[all abroad]
Peace Corps on Earth
There's good reason they call it the toughest job you'll ever love
by Ryan T. Blystone

Joseph Nevadomsky answered the call just months after President John F. Kennedy’s assassination. David Martinez didn’t pack the right cold-weather jacket, but his work will give new generations a warm future. Marjorie Zhou’s passion for the English language turned into a desire to help children in a foreign country.

Three people with a unique experience, but one common thread: the Peace Corps. And its slogan, “the toughest job you’ll ever love,” continues to resonate. The organization has attracted 132 USD graduates and others associated with the institution, to its worldwide cause. In fact, right now, there are currently 10 USD graduates finishing up their service commitments in Belize, Bolivia, China, Ghana, Jamaica, Malawi, Moldova, Panama, Romania and Uganda.

Jenna McKnight is among a new crop of USD graduates in the Peace Corps. McKnight, 22, earned her International Relations degree in May. She left in July for Kyrgyz Republic, a Central Asia country she says is smaller than South Dakota, where it’s expected she’ll teach English in small villages.

“I’ve always wanted to contribute to something bigger than myself,” says McKnight, who has lived in New Zealand. “I’m ready to face the daily challenges, become a better person and help others in some capacity.”

The Peace Corps was an idea made into reality when President Kennedy asked his fellow Americans to devote some of their time to worldwide community service. Since 1961, nearly 200,000 Americans — from college students to retirees — have taken up the cause.

Nevadomsky, now an anthropology professor at California State University, Fullerton, is the first USD graduate to join the Peace Corps. He went to West Africa after earning a B.A. in English in 1964. “Initially, no one knew what to make of us, but generally, the reception by our host country nationals was very positive. People saw us for what we were and for what we did. Most of us were attached to schools or clinics or community outlets. We could do anything.”

Nevadomsky’s experience began a lifelong international résumé that includes academic and community service stints in India, Nigeria, Zimbabwe and Belize.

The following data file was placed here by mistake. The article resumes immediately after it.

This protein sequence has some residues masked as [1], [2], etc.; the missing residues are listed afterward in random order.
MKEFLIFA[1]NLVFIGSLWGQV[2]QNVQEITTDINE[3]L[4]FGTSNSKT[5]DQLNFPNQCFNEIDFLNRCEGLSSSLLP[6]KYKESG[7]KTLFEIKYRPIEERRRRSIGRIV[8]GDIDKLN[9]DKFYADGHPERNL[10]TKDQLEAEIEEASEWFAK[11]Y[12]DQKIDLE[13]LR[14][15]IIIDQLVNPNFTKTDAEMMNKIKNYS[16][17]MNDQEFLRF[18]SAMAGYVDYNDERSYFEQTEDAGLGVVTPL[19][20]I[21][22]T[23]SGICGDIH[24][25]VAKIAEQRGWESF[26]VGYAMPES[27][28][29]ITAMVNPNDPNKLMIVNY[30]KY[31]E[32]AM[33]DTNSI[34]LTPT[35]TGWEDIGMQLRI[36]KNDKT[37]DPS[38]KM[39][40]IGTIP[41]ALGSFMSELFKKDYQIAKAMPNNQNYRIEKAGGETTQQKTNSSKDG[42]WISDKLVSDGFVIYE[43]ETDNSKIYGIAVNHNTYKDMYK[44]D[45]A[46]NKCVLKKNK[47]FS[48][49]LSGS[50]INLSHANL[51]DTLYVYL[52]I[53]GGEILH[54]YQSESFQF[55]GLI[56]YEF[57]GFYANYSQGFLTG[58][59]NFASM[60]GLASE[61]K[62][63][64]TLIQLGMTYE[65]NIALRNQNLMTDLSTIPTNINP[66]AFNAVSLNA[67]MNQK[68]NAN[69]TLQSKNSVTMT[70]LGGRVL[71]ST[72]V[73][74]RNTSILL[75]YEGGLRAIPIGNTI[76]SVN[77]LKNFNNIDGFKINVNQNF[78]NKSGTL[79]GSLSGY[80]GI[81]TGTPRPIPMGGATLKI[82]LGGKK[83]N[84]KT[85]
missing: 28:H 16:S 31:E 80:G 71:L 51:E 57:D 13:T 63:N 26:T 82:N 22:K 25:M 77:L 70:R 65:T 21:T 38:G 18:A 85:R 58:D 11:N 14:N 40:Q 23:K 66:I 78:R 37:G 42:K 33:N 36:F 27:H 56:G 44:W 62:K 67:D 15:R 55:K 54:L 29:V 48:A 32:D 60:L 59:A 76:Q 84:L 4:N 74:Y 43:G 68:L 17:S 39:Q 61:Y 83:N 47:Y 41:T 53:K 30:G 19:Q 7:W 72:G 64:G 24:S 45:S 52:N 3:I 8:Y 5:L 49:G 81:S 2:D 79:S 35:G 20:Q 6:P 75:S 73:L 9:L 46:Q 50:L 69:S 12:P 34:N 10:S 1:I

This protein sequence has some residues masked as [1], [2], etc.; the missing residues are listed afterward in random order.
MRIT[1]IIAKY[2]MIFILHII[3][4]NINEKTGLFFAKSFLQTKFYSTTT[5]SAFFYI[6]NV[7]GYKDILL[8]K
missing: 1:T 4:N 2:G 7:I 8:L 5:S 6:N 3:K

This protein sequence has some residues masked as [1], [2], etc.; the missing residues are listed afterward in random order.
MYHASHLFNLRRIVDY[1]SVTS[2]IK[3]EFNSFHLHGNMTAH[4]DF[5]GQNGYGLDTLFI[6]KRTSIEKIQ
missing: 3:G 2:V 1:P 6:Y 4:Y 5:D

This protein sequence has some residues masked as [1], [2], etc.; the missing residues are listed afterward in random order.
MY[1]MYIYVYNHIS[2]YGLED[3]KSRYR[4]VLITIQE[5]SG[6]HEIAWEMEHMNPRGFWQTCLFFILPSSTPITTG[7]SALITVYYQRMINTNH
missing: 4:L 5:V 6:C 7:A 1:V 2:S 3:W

Martinez, 28, completed his B.A. in English in 2004. While at USD he was inspired by one of his USD instructors. “I remember him saying that as an educated person you’re in a position to use your skills abroad. It’s your obligation to do something about it.”

Martinez did. While he was unprepared for Eastern European winters, when he arrived in Romania in May 2005, he was eager to participate in a national project that plans to provide schools and education for young children by 2020. Martinez says his team had helped put together 35 schools in seven counties before he left in August 2007. Although getting children to go to school was initially a tough obstacle, Martinez used sports as a motivation tool. “We started baseball and softball teams, which were paid for by the Romanian government. The kids had never touched a ball,” he said. “But it helped keep kids in school. Attendance was up and their grades went up.”

Zhou, registrar for USD’s School of Law, spent three years in Thailand (1970-73). She worked in an English as a Foreign Language program at an upper teacher training college in Udorn, near Laos, the northeast and poorest part of the country. She extended her Peace Corps service for a year to work in Buriram, located on the Cambodia border.

“English was mandatory in the Thai educational system from fourth grade onward, so they needed lots of teachers,” she recalls. “We worked on texts that were used throughout the system. In addition to regular language classes, I also had the opportunity to go out to the schools and supervise my students in their student teaching.”

While Peace Corps participants bring their own individual strengths to the projects, they tend to leave with enhanced life skills that last a lifetime.

“My advice is to adapt, adjust and be careful of cultural shock,” Nevadomsky says. “It’s a good way to throw off the shackles of ethnocentrisms and stereotyping that entrap every person.”

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